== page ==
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The Two Sides of Reconciliation

The gospel of Jesus Christ, as we have painstakingly pointed out, is a coin with two sides. One side of the gospel coin is the PROVISION side, the good news that God in Christ has provided a remedy for our sin. The other side of the gospel coin is the APPROPRIATION side, the good news that God in Christ has provided for sinners the means to appropriate the sin remedy by a simple look of faith to the One Who died for them and rose again the third day. The provision side is encapsulated in: “Christ died for our sins, according to the scriptures” (1 Corinthians 15:3). Those scriptures would most certainly include Isaiah 53:6: “All we like sheep have gone astray; we have turned every one to his own way; and the Lord hath laid on him the iniquity of us all.” 

We have also pointed out that Calvinism, in gospel-deficient fashion, is philosophically bound to limit the gospel to one side of that coin, the appropriation side. For the Calvinist, the gospel essentially consists in one scripture: “Believe on the Lord Jesus Christ, and thou shalt be saved” (Acts 16:31). Now there's absolutely nothing wrong with declaring that promise of appropriation to a sinner. Here's the problem: A sinner CANNOT appropriate what God has not provided! If Calvinism's theory of Limited Atonement (or Particular Redemption) is true, then there are some for whom God made no provision for sin in the death of his Son. Therefore the promise of appropriation given in Acts 16:31 CANNOT apply to them. If Jesus did not die for your sins, God CANNOT save you despite ANY attempt on your part to appropriate salvation. No provision, no appropriation...period. This is not rocket science.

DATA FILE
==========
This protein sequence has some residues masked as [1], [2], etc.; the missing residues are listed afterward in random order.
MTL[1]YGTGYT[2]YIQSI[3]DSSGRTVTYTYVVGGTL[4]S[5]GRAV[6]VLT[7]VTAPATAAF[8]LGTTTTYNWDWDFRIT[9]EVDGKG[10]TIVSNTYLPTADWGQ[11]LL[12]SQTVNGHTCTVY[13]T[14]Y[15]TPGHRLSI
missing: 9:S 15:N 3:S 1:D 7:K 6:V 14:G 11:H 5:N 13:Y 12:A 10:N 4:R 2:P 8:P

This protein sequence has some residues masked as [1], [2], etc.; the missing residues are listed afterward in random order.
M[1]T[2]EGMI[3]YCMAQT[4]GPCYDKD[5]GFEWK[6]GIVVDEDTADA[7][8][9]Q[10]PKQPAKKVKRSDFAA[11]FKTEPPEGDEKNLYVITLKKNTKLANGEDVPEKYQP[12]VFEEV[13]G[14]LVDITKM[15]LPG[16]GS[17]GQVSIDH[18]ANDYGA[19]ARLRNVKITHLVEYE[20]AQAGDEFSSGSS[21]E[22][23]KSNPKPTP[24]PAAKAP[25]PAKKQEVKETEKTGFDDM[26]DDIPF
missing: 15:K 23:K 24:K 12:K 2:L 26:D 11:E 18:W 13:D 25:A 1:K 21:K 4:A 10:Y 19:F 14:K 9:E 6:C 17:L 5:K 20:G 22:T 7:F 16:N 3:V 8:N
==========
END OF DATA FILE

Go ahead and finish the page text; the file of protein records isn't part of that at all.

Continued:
In 2 Corinthians 5:14-21, the apostle Paul wrote in eloquent terms about the two sides of reconciliation. In this passage we find yet again another truth that totally destroys the entire system of Calvinism. Paul writes: “For the love of Christ constraineth us; because we thus judge, that if one died for all, then were all dead” (5:14). With the phrase “we thus judge”, Paul employs basic yet unassailable logic pertaining to the death of Christ. His argument is based on an Unlimited or Universal Atonement. “If one died for all, then were all dead.” Can we agree that the first “all” and the second “all” both refer to the same group of people? Paul certainly thought so. Intellectual honesty demands it. If the Calvinist chooses to limit the first “all” to “all of the elect”, then he must also argue that the second “all” does as well. In other words, if Christ died for the elect only, then only the elect were spiritually dead. It is clear that Paul did NOT subscribe to a Limited Atonement. He was NOT a five-pointer, as I have heard some Calvinists ludicrously argue. 

The verb “constraineth” means “to hold together” (so that nothing falls away from the whole). The idea of compression or pressure is in view. The verb was used to describe the constraint that farmers would apply to their animals in order to administer medications. Paul uses the present tense to convey continuous, ongoing action. The love that constantly motivated the apostle and his co-laborers was that shown by Christ in his death for ALL, for EVERY sinner, for ALL who fell with Adam when he sinned.